Taking its name from Gustav Mahler’s song cycle set to poems by Friedrich Rückert (the title translates as Songs on the Death of Children), Virgil Vernier’s Kindertotenlieder examines the cyclical nature of oppression and revolt. Repurposing footage of the 2005 French riots, Vernier presents a reconstructed chronology of a moment in recent French history that still remains painfully relevant. Through a careful treatment of factual chronology, Kindertotenlieder addresses themes of institutionalised racism, brutality, political apathy and youth disenfranchisement – contributing factors of a sociopolitical cycle aiming to achieve a certain so-called safety and security.
Tali Liberman’s poetic and philosophical road movie travels between Jerusalem and Jericho, a journey otherwise untraversable by satellite navigation and Google Maps. This examination of the political and legal reasons as to why technology is unable to detect a route to the Palestinian territory where Jericho is situated is embedded in Liberman’s multi-layered moving image project that unfolds here, reimagining a connection between two states in still-deeper and more painful turmoil. Unrendered Road confronts how these navigation systems act as another form of checkpoint, barring entry to or exit from the region. Liberman’s research questions the political and societal structures that underpin cartography as it seeks to redraw the borders between these two historic cities.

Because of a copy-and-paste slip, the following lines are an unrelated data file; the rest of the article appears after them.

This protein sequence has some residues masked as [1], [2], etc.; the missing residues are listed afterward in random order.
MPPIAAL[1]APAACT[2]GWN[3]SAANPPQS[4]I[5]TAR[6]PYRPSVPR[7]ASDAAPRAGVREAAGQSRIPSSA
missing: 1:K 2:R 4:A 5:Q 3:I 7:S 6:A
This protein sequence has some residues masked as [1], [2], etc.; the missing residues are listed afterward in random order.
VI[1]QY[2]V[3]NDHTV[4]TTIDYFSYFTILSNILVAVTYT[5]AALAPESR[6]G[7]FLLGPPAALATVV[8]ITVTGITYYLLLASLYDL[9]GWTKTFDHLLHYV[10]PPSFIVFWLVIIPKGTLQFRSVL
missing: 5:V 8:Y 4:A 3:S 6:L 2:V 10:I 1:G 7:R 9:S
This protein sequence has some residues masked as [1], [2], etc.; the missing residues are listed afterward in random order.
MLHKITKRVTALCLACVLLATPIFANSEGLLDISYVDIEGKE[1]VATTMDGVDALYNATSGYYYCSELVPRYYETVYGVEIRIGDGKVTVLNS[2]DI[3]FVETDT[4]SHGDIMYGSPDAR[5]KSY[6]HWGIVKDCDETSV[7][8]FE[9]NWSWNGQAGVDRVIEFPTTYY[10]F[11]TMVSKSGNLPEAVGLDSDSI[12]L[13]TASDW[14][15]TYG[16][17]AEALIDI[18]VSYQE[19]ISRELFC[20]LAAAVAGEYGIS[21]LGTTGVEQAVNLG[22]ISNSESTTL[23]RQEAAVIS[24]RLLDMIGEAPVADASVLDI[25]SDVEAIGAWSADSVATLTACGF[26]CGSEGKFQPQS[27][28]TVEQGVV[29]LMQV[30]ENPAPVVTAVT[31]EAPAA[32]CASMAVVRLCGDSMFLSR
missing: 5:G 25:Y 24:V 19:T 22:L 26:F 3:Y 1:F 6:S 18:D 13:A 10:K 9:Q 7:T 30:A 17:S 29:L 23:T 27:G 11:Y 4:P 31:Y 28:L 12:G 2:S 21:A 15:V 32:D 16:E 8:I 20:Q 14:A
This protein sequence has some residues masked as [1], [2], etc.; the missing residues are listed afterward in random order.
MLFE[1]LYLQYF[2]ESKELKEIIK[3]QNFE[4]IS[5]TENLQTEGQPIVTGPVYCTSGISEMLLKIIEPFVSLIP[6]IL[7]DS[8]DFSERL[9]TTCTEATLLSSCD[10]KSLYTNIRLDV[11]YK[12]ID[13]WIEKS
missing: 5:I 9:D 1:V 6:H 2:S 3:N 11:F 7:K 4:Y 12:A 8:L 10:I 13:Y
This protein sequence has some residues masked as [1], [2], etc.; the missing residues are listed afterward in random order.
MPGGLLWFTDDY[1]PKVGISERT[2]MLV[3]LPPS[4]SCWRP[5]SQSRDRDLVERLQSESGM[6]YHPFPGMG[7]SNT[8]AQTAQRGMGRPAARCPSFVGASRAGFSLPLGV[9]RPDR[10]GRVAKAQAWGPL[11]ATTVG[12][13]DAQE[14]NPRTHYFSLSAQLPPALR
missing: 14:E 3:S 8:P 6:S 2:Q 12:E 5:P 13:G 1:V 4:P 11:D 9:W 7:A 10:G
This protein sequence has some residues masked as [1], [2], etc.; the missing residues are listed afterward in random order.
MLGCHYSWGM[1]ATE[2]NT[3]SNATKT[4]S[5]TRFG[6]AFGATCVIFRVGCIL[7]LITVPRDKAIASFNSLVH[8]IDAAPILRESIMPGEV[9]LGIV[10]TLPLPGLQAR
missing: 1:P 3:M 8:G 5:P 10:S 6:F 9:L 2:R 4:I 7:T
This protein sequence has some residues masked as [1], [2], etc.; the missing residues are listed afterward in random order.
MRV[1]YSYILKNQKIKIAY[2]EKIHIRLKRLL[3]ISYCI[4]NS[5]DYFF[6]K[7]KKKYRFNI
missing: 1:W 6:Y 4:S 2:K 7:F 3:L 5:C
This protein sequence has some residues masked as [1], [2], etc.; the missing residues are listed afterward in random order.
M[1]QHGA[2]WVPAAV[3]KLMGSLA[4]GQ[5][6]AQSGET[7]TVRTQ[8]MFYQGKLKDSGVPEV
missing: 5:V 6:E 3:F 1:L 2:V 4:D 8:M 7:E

Sixty years ago, the French Guianan town of Kourou was chosen as the site of France’s new space centre, following France’s departure from Algeria. Audrey and Maxime Jean-Baptiste’s film gives voice to the 600 Guianese people who were unceremoniously removed from their homes as a result. Combining archival footage with stories of those who were displaced, Listen to the Beat of Our Images restores this lost town to something more tangible: cementing and reanimating the community’s legacy beyond the images that remain, and juxtaposing the rush to colonise the stars with the injustices of postcolonial displacement.
These screenings are UK premieres, and are followed by a Q&A with directors Virgil Vernier, Tali Liberman, and Audrey & Maxime Jean-Baptiste, hosted by film curator and film producer Luke Moody.